Today is Deepavali (as it’s called in South India) or Diwali (as it’s called in the north). Since in Mumbai, people generally refer to it as Diwali, that’s what we call it and will continue to call it irrespective of whether I am referring to it being celebrated in the north or south.
In the southern part of India, Diwali is celebrated as the day Lord Krishna killed the demon Narakasura and is called Naraka Chaturdasi. If the day falls on the new moon day or Amavasya, then you have to wake up very early and take a bath before daylight breaks. A special oil is made the previous night with herbs and spices and this is supposed to ward off the effects of winter. This oil is applied by the oldest woman in the family who is available and is done in front of the family altar. Once you bathe and get ready, you pray to the Lord and then to the elders in the family. You then eat the medicinal preparation made which prepares your stomach for the onslaught of food. Then it’s time to feast the yummy goodies you’ve slaved away at. Children and adults also light firecrackers in the early morning dawn to frighten the demons. Here in Singapore, firecrackers, especially the loud ones which make noise are banned, so we used to buy sparklers for the children when they were younger. Now that they are older, we stop at the goodie eating and visiting the temple.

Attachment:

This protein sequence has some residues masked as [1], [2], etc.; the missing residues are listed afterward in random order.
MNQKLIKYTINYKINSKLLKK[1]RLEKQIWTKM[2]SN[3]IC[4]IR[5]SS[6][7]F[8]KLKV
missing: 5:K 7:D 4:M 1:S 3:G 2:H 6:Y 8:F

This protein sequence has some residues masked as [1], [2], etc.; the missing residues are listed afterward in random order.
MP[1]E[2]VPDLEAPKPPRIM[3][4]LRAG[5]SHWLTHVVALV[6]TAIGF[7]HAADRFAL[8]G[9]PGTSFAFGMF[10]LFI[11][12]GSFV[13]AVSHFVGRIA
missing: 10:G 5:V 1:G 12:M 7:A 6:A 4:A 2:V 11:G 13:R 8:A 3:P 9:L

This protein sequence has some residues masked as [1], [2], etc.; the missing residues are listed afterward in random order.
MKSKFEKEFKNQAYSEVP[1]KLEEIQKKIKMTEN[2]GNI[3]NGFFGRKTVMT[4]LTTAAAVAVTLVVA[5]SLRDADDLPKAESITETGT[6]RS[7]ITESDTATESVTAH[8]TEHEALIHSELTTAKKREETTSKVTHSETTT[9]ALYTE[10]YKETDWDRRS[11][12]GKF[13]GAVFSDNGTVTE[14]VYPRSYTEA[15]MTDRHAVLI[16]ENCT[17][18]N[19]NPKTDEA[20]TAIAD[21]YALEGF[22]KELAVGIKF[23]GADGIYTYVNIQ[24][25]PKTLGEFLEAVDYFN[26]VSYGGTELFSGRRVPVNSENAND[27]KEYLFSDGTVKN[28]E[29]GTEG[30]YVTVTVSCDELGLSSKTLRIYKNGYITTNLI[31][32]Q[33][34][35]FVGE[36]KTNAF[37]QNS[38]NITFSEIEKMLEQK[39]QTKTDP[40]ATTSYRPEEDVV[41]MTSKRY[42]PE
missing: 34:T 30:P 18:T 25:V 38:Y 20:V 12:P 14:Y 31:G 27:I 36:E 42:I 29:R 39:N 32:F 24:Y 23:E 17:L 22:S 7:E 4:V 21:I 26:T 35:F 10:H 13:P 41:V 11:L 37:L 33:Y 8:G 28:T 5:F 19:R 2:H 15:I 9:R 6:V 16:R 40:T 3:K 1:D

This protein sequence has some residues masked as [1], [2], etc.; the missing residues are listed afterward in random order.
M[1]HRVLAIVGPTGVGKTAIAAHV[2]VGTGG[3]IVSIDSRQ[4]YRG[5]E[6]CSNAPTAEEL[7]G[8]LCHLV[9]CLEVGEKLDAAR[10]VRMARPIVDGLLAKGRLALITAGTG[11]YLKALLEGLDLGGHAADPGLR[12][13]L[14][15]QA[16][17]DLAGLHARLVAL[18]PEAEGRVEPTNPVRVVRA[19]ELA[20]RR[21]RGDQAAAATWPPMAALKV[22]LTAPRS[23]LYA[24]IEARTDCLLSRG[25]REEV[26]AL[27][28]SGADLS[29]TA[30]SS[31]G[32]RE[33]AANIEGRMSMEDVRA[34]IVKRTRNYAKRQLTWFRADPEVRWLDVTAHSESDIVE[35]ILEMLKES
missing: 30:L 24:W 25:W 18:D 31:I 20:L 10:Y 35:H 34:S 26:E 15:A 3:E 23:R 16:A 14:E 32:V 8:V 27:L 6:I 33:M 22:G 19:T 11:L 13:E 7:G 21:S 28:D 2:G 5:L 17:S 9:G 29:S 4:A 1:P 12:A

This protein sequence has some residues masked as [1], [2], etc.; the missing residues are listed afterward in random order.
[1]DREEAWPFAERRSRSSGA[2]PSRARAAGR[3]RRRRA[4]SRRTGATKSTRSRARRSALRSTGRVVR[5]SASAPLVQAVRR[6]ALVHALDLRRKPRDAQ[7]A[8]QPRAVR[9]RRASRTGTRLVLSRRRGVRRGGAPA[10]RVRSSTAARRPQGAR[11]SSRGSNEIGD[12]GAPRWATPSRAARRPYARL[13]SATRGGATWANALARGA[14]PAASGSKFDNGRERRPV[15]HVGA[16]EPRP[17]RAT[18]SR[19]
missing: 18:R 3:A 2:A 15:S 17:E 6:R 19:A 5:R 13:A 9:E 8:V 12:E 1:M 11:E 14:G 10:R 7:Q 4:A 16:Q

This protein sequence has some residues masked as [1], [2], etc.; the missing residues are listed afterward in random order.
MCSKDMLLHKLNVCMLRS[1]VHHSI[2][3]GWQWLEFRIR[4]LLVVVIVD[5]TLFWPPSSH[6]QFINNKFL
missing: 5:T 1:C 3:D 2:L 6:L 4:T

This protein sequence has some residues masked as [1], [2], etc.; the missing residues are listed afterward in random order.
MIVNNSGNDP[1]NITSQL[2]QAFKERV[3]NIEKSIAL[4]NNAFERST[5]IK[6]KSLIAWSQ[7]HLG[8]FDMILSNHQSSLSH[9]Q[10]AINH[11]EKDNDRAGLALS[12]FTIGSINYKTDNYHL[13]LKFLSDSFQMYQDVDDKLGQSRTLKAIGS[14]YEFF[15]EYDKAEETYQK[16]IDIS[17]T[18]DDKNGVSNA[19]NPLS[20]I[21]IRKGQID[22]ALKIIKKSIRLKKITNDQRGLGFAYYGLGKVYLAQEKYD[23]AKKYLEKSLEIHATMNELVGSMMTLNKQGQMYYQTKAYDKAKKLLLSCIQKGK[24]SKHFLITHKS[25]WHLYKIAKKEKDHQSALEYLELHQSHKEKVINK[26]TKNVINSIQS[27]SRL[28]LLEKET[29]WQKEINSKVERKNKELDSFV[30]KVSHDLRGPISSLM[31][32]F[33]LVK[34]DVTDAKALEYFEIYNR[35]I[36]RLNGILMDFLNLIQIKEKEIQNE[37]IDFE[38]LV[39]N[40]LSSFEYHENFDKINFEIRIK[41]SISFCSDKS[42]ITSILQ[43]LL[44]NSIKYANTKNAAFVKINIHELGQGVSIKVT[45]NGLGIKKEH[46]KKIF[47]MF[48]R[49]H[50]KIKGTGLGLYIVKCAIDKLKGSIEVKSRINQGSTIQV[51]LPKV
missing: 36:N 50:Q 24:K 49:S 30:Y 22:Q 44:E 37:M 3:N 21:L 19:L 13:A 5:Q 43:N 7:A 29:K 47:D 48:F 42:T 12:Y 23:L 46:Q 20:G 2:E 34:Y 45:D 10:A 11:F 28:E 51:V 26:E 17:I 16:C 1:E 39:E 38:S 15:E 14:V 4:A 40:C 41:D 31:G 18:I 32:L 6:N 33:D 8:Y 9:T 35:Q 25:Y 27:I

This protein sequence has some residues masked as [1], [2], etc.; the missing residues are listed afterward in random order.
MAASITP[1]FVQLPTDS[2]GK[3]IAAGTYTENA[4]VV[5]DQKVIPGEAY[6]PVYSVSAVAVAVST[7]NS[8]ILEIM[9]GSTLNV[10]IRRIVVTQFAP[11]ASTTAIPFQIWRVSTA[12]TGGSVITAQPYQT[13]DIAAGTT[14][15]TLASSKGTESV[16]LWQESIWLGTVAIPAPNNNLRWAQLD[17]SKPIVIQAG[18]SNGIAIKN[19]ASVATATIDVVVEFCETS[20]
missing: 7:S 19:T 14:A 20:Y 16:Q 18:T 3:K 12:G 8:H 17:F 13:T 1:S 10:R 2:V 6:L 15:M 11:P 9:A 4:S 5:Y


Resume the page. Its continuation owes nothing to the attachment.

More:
In North India, the day after Naraka Chaturdasi is usually celebrated as Diwali and is the day when Lord Rama reached Ayodhya after fulfiling the promise he made to his stepmother Keykeyi about going on a 14-year exile and in the process, killing the demon king Ravana in what is now present-day Sri Lanka which is celebrated as the festival of Dushhera. On that day, people decorate their homes with diyas and candles just like how the kingdom of Ayodhya had been decorated to welcome their beloved Lord Rama. People perform Laxmi Puja for wealth and also worship Goddess Saraswati for wisdom. Some Indian communities also celebrate their new year during this period and so there’s an additional celebration aspect during the three-four day long festivities.